December 2, 2011

Long Confusing Path Toward Space Station Utilization (Source: NASA Watch)
I was just at the NASA Education Stakeholders summit session on the ISS National Laboratory Education Project. Two things were apparent. First, little if any progress has been made on transferring responsibilities between NASA JSC and CASIS, the non-profit selected by NASA earlier this year to operate U.S. resources on the ISS. It was obvious that NASA has not done much - and since CASIS is still being formed, that it has not been able to do much either.

Only several minutes were spent on this topic. No one from CASIS was on the agenda. Given that the agency has had a year to think about how they would transfer things (no matter who was selected), you'd think that they would have had a plan laid out the moment that CASIS came online. Guess not. (12/2)

Spaceport America Showcases Private Space Industry's Half-Built Dream (Source:
After two hours of driving through the desert, a structure appears to rise from the sand. It's soft and rounded, and almost the same color as the beige terrain around it. Yet as our tour bus drives closer, light glints off metal. What resembled a mushroom in shape and color from the distance starts to take form as a futuristic building. A hangar, in fact. I am here at Spaceport America, a half-built dream to transform a desolate stretch of scrub brush into the worldwide capital of the commercial space industry. Click here. (12/2)

Five European Nations Agree To Pool Resources for Satellite Bandwidth Buys (Source: Space News)
The European Defense Agency (EDA) has secured backing from five of its governments to pool resources to purchase commercial satellite bandwidth on the spot market for military use as a way of saving money, EDA officials said. The effort will start small, with no more than 2 million or so euros ($2.7 million) being put into an EDA account to be used by contractor Astrium Services to purchase mainly C- and Ku-band satellite capacity on behalf of the five participating nations — Britain, France, Italy, Poland and Romania. (12/2)

Space Expedition Curacao - Is Bermuda Next? (Source: BangStyle)
Curacao, an island in the Caribbean that has a heritage that is both European and African and represents more than 50 nationalities, has initiated a space program called Space Expedition Curacao. Space Expedition Curacao has recruited at least 35 spaceflight participants so far this year, and chief executive officer of joint venture partner XCOR Aerospace said on Monday that “the finalization of a new multi-million dollar deal will allow them to proceed full pace on lifting off in 2014.”

On the heels of this announcement last month, Bermuda’s Minister of Environment, Planning and Infrastructure Strategy, Walter Roban, shared news that Bermuda is seeking to revamp their own investment attitude. They are doing so in order to inaugurate Bermuda as an attractive territory in which to base space operations which is looking to be tax-efficient as well. (12/2)

Could Curiosity Infect Mars? (Source: Discovery)
During the run up to the launch of NASA's Mars Science Laboratory (MSL) Curiosity on Nov. 26, a step in the "planetary protection" procedure wasn't adhered to. The procedure's key purpose is to make sure organic material from Earth doesn't get transferred accidentally to another planet -- in this case, Mars. MSL project developers decided not to send a set of drill bits -- attached to the rover's exterior, ready to be used by the robotic arm's drill -- through a final ultra-cleanliness step before launch.

This deviation in protocol wasn't communicated to NASA's planetary protection officer Cassie Conley until it was too late. "(MSL project developers) didn't submit the request for the deviation not to comply with their planetary protection plan until several months ago," she said. The deviation was made by project managers as they considered the risk to be very low -- the rover wouldn't be drilling anywhere near potentially life-harboring ice in Gale Crater, the region of Mars Curiosity will be exploring. (12/2)

Defense Authorization Bill Includes $527B for Pentagon (Source: Defense News)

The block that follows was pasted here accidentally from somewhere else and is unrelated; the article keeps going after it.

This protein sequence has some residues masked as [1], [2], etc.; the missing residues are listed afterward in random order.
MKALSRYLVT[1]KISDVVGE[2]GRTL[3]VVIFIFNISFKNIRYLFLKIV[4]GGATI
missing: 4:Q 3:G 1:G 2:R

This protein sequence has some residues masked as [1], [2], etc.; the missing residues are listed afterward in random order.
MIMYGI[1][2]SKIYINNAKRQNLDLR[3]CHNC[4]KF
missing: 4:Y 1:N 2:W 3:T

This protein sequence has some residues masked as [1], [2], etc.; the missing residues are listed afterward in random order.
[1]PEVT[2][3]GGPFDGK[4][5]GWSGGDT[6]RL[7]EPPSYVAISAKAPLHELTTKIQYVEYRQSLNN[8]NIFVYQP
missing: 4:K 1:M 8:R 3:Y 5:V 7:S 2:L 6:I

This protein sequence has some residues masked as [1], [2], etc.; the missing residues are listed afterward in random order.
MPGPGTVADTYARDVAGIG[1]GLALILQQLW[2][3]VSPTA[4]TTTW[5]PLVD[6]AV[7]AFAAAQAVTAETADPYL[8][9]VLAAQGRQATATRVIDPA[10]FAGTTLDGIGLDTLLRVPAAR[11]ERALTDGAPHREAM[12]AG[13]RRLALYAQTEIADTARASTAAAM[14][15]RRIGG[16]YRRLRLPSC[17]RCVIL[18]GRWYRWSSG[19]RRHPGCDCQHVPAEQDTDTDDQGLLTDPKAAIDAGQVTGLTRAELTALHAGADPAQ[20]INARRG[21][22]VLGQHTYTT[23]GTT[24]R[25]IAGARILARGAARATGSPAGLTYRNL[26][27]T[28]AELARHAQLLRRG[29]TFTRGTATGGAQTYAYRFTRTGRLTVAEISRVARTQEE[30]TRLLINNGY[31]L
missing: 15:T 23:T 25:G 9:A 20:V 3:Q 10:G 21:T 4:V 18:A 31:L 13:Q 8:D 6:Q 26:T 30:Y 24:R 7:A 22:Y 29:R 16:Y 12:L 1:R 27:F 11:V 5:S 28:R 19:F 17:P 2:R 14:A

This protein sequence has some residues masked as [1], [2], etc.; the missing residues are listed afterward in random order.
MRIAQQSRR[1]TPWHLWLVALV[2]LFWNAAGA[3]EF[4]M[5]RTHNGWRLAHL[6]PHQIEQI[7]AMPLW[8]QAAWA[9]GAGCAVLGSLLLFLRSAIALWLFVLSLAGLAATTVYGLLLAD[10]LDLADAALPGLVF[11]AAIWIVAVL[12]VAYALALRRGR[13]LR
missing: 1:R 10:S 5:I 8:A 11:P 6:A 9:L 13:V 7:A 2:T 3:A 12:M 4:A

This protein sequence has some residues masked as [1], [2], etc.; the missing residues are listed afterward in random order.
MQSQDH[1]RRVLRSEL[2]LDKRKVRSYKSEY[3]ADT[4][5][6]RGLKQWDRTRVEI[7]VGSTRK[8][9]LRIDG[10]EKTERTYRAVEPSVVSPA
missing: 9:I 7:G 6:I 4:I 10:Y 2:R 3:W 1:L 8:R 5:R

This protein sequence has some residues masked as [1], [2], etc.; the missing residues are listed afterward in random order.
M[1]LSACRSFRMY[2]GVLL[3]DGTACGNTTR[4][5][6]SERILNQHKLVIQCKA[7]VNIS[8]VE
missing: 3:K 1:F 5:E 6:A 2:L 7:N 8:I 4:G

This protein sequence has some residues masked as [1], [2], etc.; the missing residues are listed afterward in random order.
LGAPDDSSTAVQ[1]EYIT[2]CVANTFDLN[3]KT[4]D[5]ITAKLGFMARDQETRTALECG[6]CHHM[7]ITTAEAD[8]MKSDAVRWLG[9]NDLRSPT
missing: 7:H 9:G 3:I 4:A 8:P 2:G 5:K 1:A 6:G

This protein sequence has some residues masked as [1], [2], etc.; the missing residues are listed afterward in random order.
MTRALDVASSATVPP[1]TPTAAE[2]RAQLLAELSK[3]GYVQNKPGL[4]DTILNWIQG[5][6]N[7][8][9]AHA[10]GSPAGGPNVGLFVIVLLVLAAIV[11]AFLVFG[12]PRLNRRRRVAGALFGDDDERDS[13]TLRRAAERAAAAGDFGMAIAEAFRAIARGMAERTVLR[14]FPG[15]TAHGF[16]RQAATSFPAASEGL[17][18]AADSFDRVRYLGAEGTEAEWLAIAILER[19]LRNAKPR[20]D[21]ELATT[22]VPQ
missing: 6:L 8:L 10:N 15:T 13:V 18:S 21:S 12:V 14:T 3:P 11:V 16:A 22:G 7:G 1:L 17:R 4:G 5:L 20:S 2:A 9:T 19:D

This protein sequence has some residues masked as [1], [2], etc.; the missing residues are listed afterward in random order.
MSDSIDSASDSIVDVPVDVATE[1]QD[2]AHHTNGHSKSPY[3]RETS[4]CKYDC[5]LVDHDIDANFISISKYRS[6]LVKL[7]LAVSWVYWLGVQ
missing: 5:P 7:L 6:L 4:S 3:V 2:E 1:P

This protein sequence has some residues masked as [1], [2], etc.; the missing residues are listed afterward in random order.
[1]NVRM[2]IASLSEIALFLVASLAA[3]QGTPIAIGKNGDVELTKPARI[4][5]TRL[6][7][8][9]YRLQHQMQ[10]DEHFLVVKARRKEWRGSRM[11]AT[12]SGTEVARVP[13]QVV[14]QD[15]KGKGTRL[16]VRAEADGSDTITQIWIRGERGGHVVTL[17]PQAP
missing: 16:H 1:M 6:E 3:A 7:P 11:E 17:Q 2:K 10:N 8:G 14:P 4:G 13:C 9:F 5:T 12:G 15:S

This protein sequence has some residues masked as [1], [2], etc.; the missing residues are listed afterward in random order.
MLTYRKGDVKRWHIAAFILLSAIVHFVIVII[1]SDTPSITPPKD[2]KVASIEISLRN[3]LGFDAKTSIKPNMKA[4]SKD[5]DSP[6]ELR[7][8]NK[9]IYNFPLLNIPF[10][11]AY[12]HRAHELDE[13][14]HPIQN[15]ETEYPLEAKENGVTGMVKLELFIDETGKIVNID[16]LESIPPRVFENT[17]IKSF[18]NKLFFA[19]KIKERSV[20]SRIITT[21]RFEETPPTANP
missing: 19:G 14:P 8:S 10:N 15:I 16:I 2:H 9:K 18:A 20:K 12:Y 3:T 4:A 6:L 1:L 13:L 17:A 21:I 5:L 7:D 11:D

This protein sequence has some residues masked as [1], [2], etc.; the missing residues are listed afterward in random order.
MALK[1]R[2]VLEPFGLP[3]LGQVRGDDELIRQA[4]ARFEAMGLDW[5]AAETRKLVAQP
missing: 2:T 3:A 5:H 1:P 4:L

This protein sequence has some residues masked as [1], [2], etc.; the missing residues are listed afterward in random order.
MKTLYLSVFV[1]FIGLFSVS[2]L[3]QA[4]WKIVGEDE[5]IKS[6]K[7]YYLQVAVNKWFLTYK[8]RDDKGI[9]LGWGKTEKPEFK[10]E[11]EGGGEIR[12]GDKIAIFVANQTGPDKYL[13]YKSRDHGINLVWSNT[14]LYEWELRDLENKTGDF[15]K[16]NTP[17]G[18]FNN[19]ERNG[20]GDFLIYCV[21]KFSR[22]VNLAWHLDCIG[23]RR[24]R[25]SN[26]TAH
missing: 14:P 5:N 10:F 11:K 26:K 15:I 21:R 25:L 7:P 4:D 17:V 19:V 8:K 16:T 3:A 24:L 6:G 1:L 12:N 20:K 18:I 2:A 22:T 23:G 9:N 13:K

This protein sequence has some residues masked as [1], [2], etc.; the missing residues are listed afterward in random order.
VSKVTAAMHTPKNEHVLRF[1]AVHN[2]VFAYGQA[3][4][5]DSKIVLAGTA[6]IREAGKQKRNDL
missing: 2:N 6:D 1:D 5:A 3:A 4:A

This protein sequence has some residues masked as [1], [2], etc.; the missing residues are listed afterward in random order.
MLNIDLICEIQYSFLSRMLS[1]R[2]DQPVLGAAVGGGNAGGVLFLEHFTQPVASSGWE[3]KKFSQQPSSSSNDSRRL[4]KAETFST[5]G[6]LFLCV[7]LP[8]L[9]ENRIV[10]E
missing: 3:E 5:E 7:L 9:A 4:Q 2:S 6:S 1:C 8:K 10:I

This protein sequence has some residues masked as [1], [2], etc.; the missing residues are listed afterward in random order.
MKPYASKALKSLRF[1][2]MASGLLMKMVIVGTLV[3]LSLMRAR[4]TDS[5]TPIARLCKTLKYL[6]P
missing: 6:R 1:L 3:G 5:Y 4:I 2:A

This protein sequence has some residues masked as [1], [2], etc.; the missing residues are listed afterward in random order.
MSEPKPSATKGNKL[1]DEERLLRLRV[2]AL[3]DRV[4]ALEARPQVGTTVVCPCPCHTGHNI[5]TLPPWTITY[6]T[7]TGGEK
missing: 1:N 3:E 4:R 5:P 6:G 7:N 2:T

The U.S. Senate has passed the defense authorization bill for 2012 by a 93-7 vote. The Pentagon will receive a base budget of $527 billion under the bill, which now heads to conference committee. The 2012 budget for the Department of Defense includes $117 billion for war spending. (12/2)

NASA Satellite Confirms Decline in Pollution from US Coal Power Plants (Source: Space Daily)
A team of scientists have used the Ozone Monitoring Instrument (OMI) on NASA's Aura satellite to confirm major reductions in the levels of a key air pollutant generated by coal power plants in the eastern United States. The pollutant, sulfur dioxide, contributes to the formation of acid rain and can cause serious health problems. (12/2)

Europe Ends Calls to Stranded Mars Probe (Source: BBC)
It is looking increasingly grim for Russia's Mars mission Phobos-Grunt, which has been stuck circling the Earth since its launch in early November. Apart from some brief radio contact with the wayward probe a week-and-a-half ago, there has been total silence from the spacecraft. The European Space Agency announced on Friday that it was now ceasing any further attempts to get a signal. Russian engineers are expected to keep trying to the last. (12/2)

Mountains and Buried Ice on Mars (Source: ESA)
New images from Mars Express show the Phlegra Montes mountain range, in a region where radar probing indicates large volumes of water ice are hiding below. This could be a source of water for future astronauts. Phlegra Montes is a range of gently curving mountains and ridges on Mars. It extends from the northeastern portion of the Elysium volcanic province to the northern lowlands, spanning latitudes from roughly 30°N to 50°N. (12/2)

Space Forum Results Months Away (Source: Florida Today)
A report due within 90 days should shed more light on the results from two days of invitation-only space policy meetings this week in Orlando that sought to improve cooperation among states. Representatives from eight states and at least four federal agencies met Tuesday and Wednesday at the U.S. States and Federal Government Space Forum, Space Florida confirmed in a press release Thursday.

The conference gathered state and federal policy experts “to discuss ways to increase productive engagement regarding space-related issues in the coming months and years,” said Space Florida President Frank DiBello. Partnering to make the U.S. more competitive globally by maintaining a skilled space workforce and lowering costs will become more important in an era of tight government budgets and increased reliance on commercial space activity, according to the meeting’s agenda. (12/2)

Globalstar Swaps for Healthy Satellite Before Next Launch (Source: